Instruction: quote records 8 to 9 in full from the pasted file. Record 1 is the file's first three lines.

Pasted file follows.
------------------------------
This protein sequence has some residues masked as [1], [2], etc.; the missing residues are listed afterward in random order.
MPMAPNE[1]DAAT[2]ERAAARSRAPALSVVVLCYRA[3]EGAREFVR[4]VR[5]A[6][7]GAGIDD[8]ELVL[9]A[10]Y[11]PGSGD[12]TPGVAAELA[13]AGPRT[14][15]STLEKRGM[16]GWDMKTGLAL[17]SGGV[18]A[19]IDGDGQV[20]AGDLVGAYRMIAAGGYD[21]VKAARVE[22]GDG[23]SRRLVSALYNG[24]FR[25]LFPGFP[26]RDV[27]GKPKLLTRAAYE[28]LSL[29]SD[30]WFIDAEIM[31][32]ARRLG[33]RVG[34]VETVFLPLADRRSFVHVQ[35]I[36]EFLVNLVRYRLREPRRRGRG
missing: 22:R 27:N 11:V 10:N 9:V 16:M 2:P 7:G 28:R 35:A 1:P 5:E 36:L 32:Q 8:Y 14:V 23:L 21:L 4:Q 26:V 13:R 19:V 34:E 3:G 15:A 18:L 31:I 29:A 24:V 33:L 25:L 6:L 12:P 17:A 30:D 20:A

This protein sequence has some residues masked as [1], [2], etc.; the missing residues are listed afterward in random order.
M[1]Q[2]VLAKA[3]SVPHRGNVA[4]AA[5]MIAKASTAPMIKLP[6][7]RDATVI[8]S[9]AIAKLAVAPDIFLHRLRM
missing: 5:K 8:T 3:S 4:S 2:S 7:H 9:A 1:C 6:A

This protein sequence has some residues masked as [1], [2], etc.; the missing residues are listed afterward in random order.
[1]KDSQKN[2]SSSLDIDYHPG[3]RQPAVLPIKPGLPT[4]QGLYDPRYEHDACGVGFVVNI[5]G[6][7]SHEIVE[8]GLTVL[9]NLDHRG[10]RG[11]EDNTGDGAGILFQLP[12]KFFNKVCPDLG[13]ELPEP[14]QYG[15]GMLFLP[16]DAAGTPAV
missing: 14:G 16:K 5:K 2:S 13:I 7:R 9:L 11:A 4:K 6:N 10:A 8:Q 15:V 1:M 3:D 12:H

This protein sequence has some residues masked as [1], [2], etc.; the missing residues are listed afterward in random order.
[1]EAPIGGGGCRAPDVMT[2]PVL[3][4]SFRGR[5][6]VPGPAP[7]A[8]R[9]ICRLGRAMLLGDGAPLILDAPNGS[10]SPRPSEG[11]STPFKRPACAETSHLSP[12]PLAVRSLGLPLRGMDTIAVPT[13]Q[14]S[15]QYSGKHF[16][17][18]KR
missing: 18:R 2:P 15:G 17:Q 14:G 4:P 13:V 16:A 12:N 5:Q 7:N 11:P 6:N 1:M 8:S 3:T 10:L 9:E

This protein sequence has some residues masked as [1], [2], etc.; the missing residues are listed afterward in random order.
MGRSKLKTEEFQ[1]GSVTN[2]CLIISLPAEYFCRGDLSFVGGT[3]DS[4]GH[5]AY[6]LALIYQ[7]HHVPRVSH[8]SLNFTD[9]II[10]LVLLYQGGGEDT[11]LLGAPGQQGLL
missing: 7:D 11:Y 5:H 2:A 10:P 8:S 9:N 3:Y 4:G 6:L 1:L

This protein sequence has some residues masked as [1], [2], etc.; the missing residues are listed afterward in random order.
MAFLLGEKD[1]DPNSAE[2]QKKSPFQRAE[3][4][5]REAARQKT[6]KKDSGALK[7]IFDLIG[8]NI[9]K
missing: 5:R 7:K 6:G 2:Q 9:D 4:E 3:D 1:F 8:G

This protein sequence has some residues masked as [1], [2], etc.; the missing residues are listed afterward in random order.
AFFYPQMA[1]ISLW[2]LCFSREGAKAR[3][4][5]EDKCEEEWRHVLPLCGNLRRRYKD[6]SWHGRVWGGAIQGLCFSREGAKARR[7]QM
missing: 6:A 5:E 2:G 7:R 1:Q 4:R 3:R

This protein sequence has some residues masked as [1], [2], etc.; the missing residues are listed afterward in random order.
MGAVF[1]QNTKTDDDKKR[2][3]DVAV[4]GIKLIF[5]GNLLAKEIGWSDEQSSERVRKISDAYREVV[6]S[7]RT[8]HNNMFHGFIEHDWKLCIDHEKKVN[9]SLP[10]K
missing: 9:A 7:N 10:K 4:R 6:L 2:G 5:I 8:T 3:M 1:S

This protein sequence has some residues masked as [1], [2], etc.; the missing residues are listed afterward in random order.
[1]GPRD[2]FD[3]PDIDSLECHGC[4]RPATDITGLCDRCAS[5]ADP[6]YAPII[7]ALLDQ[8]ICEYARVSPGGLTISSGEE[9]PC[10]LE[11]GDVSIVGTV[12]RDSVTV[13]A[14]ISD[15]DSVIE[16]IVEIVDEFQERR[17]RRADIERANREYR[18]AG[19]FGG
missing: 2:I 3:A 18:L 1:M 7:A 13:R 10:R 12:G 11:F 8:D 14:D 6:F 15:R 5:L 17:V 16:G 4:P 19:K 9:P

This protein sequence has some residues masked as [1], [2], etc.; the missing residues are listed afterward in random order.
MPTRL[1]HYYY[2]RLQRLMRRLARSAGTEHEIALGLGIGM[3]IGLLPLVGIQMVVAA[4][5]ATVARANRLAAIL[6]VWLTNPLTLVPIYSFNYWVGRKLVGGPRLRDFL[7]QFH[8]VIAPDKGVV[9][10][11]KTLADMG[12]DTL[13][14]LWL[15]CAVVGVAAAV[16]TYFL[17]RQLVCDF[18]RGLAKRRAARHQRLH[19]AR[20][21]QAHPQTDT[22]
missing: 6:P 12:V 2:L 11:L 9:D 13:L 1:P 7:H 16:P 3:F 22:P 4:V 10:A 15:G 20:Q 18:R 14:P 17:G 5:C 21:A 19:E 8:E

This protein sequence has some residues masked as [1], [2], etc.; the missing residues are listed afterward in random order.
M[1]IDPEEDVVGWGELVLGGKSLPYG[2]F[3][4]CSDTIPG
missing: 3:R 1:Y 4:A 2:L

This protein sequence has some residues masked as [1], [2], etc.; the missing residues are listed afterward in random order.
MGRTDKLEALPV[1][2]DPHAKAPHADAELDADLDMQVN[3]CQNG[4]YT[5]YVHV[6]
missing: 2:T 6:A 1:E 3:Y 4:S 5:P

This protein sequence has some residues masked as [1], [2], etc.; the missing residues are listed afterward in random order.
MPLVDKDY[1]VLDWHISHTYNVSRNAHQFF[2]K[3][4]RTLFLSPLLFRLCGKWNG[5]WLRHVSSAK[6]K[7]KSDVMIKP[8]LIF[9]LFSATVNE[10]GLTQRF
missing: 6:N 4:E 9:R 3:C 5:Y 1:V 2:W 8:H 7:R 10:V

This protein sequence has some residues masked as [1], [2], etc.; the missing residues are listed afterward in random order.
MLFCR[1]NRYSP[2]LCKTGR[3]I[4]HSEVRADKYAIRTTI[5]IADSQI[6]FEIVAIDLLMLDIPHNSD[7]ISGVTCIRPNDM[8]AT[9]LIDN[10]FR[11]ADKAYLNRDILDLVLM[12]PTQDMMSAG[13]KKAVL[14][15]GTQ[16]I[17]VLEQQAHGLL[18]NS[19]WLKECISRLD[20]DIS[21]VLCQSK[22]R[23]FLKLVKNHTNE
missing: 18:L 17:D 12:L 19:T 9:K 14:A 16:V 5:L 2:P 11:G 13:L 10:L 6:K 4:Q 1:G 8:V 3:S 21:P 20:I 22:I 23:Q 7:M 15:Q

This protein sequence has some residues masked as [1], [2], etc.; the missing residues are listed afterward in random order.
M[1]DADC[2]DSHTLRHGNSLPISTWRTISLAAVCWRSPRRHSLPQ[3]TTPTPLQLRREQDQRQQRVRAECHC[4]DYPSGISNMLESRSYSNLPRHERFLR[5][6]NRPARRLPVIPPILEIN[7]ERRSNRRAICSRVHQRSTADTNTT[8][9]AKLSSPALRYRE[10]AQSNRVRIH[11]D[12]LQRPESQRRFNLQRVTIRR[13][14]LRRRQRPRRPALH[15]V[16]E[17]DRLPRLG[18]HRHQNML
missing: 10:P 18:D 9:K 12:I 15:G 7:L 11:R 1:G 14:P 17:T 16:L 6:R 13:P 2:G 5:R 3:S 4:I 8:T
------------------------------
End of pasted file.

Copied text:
This protein sequence has some residues masked as [1], [2], etc.; the missing residues are listed afterward in random order.
MGAVF[1]QNTKTDDDKKR[2][3]DVAV[4]GIKLIF[5]GNLLAKEIGWSDEQSSERVRKISDAYREVV[6]S[7]RT[8]HNNMFHGFIEHDWKLCIDHEKKVN[9]SLP[10]K
missing: 9:A 7:N 10:K 4:R 6:L 2:G 5:I 8:T 3:M 1:S

This protein sequence has some residues masked as [1], [2], etc.; the missing residues are listed afterward in random order.
[1]GPRD[2]FD[3]PDIDSLECHGC[4]RPATDITGLCDRCAS[5]ADP[6]YAPII[7]ALLDQ[8]ICEYARVSPGGLTISSGEE[9]PC[10]LE[11]GDVSIVGTV[12]RDSVTV[13]A[14]ISD[15]DSVIE[16]IVEIVDEFQERR[17]RRADIERANREYR[18]AG[19]FGG
missing: 2:I 3:A 18:L 1:M 7:A 13:R 10:R 12:G 11:F 8:D 14:D 6:F 15:R 5:L 17:V 16:G 4:P 19:K 9:P